Alachua County High Schools Possible New Lunch Option: Food Trucks

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Hundreds flock for a food truck rally hosted at High Dive. The venue was the first to host a food truck rally in Gainesville in January 2013. Each event attracts about 2,000 to 3,000 people to the food truck culture
Hundreds walk among food trucks at High Dive’s food truck rally in April 2013 in downtown Gainesville. In response to the growing culture around food trucks, Alachua County high schools are set to get their own this fall. (Photo courtesy of Pat Lavery)

Food trucks seem to be popping up everywhere – and soon, they might even be in Alachua County schools.

Plans are underway on deciding whether to have a single truck rotating among the county’s seven high schools starting this fall.

“The food truck is the big craze right now, so we try and stay up with the times,” said Caron Rowe, Alachua County Public Schools Food and Nutrition Services marketing and promotions specialist.

A main goal: to have students buying their lunch at school rather than bringing their own or not eating at all because they might not like the current options.

Students now receive a hot meal, a salad and a sandwich option daily.

The truck “would just give us a new way to reach that age group that definitely needs to be making sure that they’re getting proper nutrition,” Rowe said, later adding: “It’s going to be healthy alternatives with a new twist.”

Some Florida school districts, including Miami-Dade and Orange counties, have successfully implemented food trucks, but the trend is also happening nationwide.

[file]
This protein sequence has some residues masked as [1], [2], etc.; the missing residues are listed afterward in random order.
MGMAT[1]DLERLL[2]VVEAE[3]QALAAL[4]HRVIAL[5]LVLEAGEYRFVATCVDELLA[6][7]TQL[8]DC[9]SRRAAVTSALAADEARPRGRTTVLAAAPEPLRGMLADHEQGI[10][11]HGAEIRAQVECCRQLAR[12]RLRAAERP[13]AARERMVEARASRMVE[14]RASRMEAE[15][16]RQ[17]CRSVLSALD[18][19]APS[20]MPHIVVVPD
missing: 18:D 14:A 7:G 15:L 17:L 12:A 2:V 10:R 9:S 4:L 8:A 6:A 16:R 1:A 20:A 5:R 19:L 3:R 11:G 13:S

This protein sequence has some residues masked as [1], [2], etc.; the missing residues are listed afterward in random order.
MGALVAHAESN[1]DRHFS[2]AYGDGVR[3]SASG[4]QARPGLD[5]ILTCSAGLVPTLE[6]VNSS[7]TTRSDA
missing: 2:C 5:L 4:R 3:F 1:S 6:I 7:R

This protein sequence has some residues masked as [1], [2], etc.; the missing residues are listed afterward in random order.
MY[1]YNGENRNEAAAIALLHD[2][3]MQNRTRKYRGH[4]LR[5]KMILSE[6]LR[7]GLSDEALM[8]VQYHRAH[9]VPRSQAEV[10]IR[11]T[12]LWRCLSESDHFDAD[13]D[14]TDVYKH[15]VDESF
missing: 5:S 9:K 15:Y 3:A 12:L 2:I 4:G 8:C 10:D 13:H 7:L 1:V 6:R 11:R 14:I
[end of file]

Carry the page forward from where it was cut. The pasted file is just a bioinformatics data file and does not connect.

“We have seen a big expansion of the use of food trucks in school meal programs,” said Diane Pratt-Heavner, a spokeswoman for the School Nutrition Association. “We’re hearing it’s been a really positive way for schools to increase participation.”

The school-run food truck — which will be bought, owned and maintained by the district — will meet USDA dietary guidelines, Rowe said. The district’s chef will work on menu development for the truck in conjunction with its registered dietician.

Although an official menu hasn’t yet been decided, Rowe noted one possibility: a Pan-Asian option that would allow students to customize a rice or noodle bowl with different toppings.

More ethnic recipes are being offered in school menus across the country, Pratt-Heavner said, because schools are mirroring restaurant trends to attract more students to school meal programs.

“I think kids in particular are looking for a lot of the things they’re familiar with when they go out to eat,” Pratt-Heavner said.

Like Orange County, the food truck will have certain days it will be at certain schools. It could go to one school for a week, for example, and another school the next, Rowe said.

The program will focus on high schools because their students are allowed to move out of the lunchroom and to where the truck would be parked.

But student meal plans won’t be accepted at the truck, Rowe said.

With the idea in its planning stages, the school district is looking for an affordable truck to buy.

About Laura Gomez

Laura is a reporter who can be contacted by calling 352-392-6397 or emailing news@wuft.org.

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